Fridges that run without electricity!
London: An Oxford electrical engineer has come up with a refrigerator that runs without electricity. Not his own idea. He has based it on a model invented by Albert Einstein in 1930.
Einstein and his colleague, Hungarian physicist Leo Szilard, patented a fridge that had no moving parts and used only pressurised gases to keep things cold.
The idea is to eventually stop using modern refrigerators, which use gas that harm the environment. They work by compressing and expanding man-made greenhouse gases called freons - far more damaging that carbon dioxide.
Almost every household in the developed world owns a fridge and its sales are rising as demand increases in developing countries.
Malcolm McCulloch, an electrical engineer at Oxford who works on green technologies, is leading a three-year project to develop fridges that can be used in places without electricity.
The Einstein-Szilard model design was partly used in the first domestic refrigerators but the technology was abandoned when more efficient compressors became popular in the 1950s.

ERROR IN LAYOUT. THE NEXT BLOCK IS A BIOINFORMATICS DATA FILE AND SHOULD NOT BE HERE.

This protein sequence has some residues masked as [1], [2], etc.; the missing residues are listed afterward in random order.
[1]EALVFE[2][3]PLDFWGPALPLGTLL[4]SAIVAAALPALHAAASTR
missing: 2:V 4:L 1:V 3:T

Einstein and Szilard's idea avoids the need for freons. It uses ammonia, butane and water and takes advantage of the fact that liquids boil at lower temperatures when the air pressure around them is lower.
'If you go to the top of Mount Everest, water boils at a much lower temperature than it does when you're at sea level, and that's because the pressure is much lower up there,' says McCulloch.
At one side is the evaporator, a flask that contains butane. 'If you introduce a new vapour above the butane, the liquid boiling temperature decreases and, as it boils off, it takes energy from the surroundings to do so,' says McCulloch. 'That's what makes it cold.'
He is not the only one interested in environment-friendly fridges. Engineers working at a Cambridge-based start-up company, Camfridge, are currently using magnetic fields, instead of gas, to cool things.
Managing director Neil Wilson says: 'When the magnetic field is next to the alloy, it's like compressing the gas, and when the magnetic field leaves, it's like expanding the gas. This effect can be seen in rubber bands - when you stretch the band it gets hot, and when you let the band contract it gets cold.'
Indo-Asian News Service